Matthew Staver | Bloomberg | Getty Images
Michael ‘Mick’ McMullen, chief executive officer of Stillwater Mining Co., speaks during the Denver Gold Forum (DGF) in Colorado Springs, Colorado, U.S., on Monday, Sept. 19, 2016.
If it goes through, the cash takeover will increase South Africa’s grip over global platinum and palladium supply and underline chief executive Neal Froneman’s determination to branch out of gold mining and South Africa.
However, the price Sibanye is offering to increase its own share of supplies of the precious metals is larger than its market value and the move triggered a sharp fall in its stock.
Sibanye said it would buy Stillwater, which operates in Montana and is the largest primary producer of platinum group metals (PMGs) outside South Africa and Russia, with a loan that it will re-finance with debt plus a rights issue of at least $750 million.
Froneman wants to cut the bullion miner’s dependence on gold and platinum in South Africa, where a volatile currency, labor strikes and strict government rules have weighed on Sibanye’s share price.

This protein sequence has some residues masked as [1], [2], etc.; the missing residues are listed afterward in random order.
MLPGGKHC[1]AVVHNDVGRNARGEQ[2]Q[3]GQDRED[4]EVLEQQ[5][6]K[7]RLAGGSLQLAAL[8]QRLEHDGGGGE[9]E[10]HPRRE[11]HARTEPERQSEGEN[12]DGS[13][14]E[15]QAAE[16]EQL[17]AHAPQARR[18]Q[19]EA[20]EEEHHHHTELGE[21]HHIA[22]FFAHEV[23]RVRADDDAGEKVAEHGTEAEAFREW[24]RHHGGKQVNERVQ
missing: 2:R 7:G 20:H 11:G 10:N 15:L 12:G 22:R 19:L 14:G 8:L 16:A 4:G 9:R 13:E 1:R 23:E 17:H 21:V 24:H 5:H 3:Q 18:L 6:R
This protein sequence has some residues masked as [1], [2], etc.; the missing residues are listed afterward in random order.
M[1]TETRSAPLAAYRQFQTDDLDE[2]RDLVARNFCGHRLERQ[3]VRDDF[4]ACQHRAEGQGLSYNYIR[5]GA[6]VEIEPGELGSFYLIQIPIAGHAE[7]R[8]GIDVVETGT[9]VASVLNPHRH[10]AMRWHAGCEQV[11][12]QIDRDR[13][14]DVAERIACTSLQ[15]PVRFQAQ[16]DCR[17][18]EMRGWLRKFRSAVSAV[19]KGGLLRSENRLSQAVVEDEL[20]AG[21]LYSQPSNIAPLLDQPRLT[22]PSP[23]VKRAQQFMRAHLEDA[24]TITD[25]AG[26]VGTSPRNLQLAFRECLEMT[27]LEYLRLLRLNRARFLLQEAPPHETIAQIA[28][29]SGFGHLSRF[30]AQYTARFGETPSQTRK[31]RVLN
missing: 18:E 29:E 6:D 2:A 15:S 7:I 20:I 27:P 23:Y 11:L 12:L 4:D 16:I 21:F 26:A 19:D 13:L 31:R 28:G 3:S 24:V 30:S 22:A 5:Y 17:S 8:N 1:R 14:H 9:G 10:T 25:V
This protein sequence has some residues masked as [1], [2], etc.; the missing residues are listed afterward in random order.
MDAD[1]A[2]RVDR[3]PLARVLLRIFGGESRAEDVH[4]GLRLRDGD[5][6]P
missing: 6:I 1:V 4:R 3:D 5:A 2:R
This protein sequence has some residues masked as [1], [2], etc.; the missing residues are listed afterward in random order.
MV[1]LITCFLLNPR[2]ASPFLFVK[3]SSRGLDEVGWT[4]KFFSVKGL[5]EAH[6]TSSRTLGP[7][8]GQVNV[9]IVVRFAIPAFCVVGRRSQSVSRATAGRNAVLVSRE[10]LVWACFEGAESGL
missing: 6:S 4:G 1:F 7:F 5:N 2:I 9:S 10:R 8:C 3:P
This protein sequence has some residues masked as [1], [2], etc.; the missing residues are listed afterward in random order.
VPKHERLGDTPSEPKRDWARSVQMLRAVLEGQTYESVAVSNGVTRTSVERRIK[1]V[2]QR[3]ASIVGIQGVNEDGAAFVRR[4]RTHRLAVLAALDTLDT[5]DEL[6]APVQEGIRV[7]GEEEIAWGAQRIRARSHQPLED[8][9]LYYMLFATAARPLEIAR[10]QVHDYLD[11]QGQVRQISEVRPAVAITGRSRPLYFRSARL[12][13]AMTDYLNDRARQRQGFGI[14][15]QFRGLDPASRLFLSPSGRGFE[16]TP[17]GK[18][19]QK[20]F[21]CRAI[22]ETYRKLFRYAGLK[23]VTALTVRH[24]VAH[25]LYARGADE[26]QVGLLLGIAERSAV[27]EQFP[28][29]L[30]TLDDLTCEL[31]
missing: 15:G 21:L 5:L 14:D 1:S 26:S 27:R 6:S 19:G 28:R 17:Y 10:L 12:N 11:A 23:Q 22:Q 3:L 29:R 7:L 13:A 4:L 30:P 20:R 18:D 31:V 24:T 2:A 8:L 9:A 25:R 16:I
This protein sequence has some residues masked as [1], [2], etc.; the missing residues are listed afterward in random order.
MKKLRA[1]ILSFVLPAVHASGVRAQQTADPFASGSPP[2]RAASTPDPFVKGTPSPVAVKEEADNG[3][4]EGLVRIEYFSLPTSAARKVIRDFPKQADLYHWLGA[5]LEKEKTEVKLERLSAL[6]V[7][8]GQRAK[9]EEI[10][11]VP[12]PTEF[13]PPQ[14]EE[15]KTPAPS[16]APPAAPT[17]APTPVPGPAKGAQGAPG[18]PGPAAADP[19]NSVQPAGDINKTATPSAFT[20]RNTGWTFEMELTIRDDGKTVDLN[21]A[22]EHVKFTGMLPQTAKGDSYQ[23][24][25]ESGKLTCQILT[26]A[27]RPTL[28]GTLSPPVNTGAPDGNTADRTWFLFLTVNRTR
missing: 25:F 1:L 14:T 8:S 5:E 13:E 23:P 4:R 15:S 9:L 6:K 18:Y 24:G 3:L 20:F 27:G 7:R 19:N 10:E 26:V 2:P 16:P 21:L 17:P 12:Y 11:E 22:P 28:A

The deal, the second-biggest South African outbound M&A transaction so far this year, will make Sibanye the world’s third largest palladium producer and fourth largest platinum group metals miner, Froneman said.
Some analysts highlighted the risks as the platinum market sinks into oversupply.
But while demand from the diesel car sector for platinum, which is used in catalytic converters, is under pressure because of air pollution concerns, palladium used in hybrid petrol cars could see higher consumption and the market is in deficit.
Palladium reached its most expensive versus platinum since early 2002 last month as the U.S. election result sparked a surge in cyclical assets.
“It’s a tier one asset in palladium in the United States,” a source close to the deal said. “Normally in the U.S., there would be a 30-40 percent premium. This is around 20 percent.”
Sibanye said it would pay $18.00 per share in cash for Stillwater, a 23 percent premium over Thursday’s closing price, which it was initially financing through a $2.675 billion loan arranged by HSBC and Citigroup.
“These are some of the lowest cost ounces in the world,” said Froneman, referring to Stillwater’s operations.